Recent Comments

October 7, 2016 - 18:15

Since I was name-checked, I certainly I have to respond. And my response, put into a few words, is this: emulation is both savior and curse of much of what you are discussing, Kris. As both a developer of Flash projects and as part of projects to archive game experience around them, I cannot stress enough how vital your work and that of groups like The Strong are. We must archive games, experiences, para-texts, and associated narratives before they are lost to us. As I personally stressed at a conference just this past weekend, many early game developers are dying off and I know, as part of discussions colleagues and I have had around trying to preserve the history of board games specifically, this is often a hard, grueling task of trying to figure out where influences started and who invented which part of what.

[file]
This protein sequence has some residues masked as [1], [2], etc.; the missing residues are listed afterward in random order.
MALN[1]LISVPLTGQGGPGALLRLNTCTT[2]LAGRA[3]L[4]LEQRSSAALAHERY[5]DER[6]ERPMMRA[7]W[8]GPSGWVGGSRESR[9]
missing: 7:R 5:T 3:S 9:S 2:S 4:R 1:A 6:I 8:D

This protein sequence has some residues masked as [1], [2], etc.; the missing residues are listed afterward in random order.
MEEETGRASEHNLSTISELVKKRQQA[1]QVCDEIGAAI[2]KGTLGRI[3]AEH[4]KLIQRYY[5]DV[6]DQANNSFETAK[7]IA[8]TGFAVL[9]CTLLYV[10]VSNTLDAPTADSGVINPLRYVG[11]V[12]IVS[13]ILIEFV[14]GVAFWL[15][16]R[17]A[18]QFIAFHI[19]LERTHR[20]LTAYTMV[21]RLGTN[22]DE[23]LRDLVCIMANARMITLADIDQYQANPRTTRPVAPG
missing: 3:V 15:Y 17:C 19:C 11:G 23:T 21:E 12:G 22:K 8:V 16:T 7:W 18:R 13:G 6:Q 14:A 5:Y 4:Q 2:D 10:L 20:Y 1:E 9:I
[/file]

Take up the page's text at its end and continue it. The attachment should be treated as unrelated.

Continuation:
Added into the confluence of an already complex task of archiving is the exact issue you raise: emulation. The larger issues of digital preservation come into effect at this point as common concerns other media face around access and presentation play a role. How can people get to the object once it becomes part of the archive? And, fast on those heels, and sometimes just as important, should people get access? At the same time, does the way an object is preserved help in working toward these existing issues? Emulation, on the surface, then, would seem to serve many of these: it certainly allows for access and presentation of a game once archived. However, and you have covered this in detail across this essay and in other places, is an emulation game still the “game?” Is it the same experience?